Impaired glucose tolerance (IGT) and impaired fasting glycemia (IFG) are intermediate conditions between normality and the development of diabetes.

The Tax

NCDs, like diabetes, are silent killers, so any actions toward curbing the rising statistics must be intentional, coordinated, and amplified. Other methods must be deployed in a country where the ‘diabetes specialist to population’ ratio is estimated to be as low as 1 to 600,000.

Through national polls, the creation of digital educational material, documentaries, symposiums, lobbying the ministries of health and finance, and a year-long campaign against all odds, the SSB tax was signed into law as a part of the 2021 Finance Act. This law adds 10 Naira to each liter of all non-alcoholic and sweetened beverages, levying the duty of soft drink manufacturers and distributors. This method of taxation on SSBs has been implemented, tried, and tested in other countries, such as Norway in 1981, Saudi Arabia in 2017, South Africa, Ireland, and the United Kingdom (UK) in 2018.

Studies that evaluated SSB taxes globally have found that taxation decreases sales, purchasing, and consumption of taxed beverages. For example, the UK adopts a tiered tax system on SSBs, based on sugar content (£0.24 per liter for drinks containing ≥8 g total sugar per 100 ml, and £0.18 per liter for drinks containing between 5 g and <8 g natural sugar per 100 ml); it was designed to encourage reformulation of drinks by manufacturers and to curb any potential damage on industry sales. One year after implementation, there was no change in the volume of soft drinks purchased, but the quantity of sugar purchased in these beverages decreased by 30 g per household per week.

There is usually a lot of skepticism related to such anomalous measures; however, 54% of Nigerians support a tax if the money is invested in programs that improve health and nutrition. The SSB tax has also been criticized in the Manufacturers Association of Nigeria (MAN) report. They have deemed it counterproductive and costly to the government and have cited a projected loss of N1.9 trillion naira between 2022 and 2025. The MAN report does not offer any potential public health benefits considerations.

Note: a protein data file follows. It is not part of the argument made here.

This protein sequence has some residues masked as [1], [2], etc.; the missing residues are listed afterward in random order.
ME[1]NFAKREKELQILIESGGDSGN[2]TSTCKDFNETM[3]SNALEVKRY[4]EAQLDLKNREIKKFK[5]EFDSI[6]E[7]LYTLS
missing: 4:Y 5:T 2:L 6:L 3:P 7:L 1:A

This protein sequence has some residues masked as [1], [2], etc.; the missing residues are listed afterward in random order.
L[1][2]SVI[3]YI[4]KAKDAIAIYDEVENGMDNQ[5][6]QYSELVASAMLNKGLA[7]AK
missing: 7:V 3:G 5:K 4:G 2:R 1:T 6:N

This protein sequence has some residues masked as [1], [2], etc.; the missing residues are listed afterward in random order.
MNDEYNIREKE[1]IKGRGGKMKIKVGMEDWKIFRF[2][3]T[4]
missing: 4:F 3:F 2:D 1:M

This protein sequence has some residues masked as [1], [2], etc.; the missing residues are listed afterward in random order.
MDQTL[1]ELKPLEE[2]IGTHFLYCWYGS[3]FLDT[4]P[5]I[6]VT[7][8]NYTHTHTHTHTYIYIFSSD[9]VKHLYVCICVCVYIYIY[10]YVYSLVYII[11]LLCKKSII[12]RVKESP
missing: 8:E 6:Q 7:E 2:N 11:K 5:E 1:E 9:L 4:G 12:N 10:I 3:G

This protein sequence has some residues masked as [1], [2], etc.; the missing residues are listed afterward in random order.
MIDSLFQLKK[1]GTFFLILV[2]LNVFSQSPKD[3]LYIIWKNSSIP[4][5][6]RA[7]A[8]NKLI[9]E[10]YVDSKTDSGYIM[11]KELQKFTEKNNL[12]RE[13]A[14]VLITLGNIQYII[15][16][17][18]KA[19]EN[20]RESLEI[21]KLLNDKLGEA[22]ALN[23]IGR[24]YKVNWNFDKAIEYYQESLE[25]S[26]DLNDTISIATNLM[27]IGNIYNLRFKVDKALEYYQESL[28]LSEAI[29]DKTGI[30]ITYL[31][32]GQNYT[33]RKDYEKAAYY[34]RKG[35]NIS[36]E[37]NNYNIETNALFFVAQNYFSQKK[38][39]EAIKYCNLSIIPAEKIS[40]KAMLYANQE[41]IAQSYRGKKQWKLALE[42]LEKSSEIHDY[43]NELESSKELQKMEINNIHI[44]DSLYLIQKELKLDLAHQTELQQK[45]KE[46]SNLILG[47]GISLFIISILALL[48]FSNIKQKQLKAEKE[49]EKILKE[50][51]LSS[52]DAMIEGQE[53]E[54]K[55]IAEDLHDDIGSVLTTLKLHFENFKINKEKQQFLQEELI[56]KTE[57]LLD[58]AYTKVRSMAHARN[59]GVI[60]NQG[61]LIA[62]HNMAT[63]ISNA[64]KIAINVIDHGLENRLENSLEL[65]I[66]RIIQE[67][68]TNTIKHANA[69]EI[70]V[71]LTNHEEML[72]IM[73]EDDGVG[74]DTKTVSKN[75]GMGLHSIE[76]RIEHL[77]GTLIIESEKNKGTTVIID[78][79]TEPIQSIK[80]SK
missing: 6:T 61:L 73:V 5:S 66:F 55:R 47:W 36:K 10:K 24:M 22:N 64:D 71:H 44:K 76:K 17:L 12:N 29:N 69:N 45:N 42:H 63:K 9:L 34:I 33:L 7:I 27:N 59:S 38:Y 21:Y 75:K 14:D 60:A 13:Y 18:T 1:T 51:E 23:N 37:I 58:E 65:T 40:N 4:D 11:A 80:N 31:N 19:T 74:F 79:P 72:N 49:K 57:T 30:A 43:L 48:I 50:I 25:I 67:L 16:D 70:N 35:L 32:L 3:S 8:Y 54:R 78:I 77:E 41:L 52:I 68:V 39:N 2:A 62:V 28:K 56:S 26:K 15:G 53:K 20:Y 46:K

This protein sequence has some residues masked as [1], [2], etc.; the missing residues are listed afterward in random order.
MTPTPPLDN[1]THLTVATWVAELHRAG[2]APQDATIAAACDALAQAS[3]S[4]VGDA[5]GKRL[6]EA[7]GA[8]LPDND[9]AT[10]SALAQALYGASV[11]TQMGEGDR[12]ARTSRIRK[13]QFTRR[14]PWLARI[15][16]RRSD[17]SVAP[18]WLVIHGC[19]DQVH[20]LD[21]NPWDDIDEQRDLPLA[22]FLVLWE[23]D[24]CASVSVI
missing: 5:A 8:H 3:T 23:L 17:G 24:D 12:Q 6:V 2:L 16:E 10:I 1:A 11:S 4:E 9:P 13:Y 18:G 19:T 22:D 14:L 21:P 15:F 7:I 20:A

A single can of a sugary drink contains about 40 grams of free sugars (approximately ten teaspoons of table sugar). According to WHO data, people who consume SSBs regularly have a 26% greater risk of developing type 2 diabetes than people who rarely consume such drinks. There are many reasons why taxation on SSBs is an effective intervention to encourage the reduction of sugar intake, from positive physiological changes and individual health benefits to public health awareness and cost savings.

The coalition of National Action on Sugar Reduction (NASR) is made up of:
● Diabetes Association of Nigeria
● Nutrition Society of Nigeria
● Nigeria Cancer Society
● Breast Without Spot
● Lafiya Wealth Initiative
● TalkHealth9ja
● Nigeria Health Watch
● Project PINK BLUE
● Sustainable Development Initiative
● African Youth Initiative on Population, Health, and Development (AfrYPoD).

For more information, visit @reducesugarng on Instagram and www.nasr.ng.

Dr. Helen Zidon (MB BCh BAO LRCP & SI)
Head of Medical Information- Aspen Pharma Group

Dr. Helen Zidon is the Head of Medical Information at Aspen Pharma Group, where she oversees the medical information functions of Aspen territories globally for multiple widely used pharmaceutical products. She is a public speaker, life science career coach, and an advocate for Global and Public Health, accessible and streamlined medical care, and the incorporation of Medical Technology in medical academia and medical practice.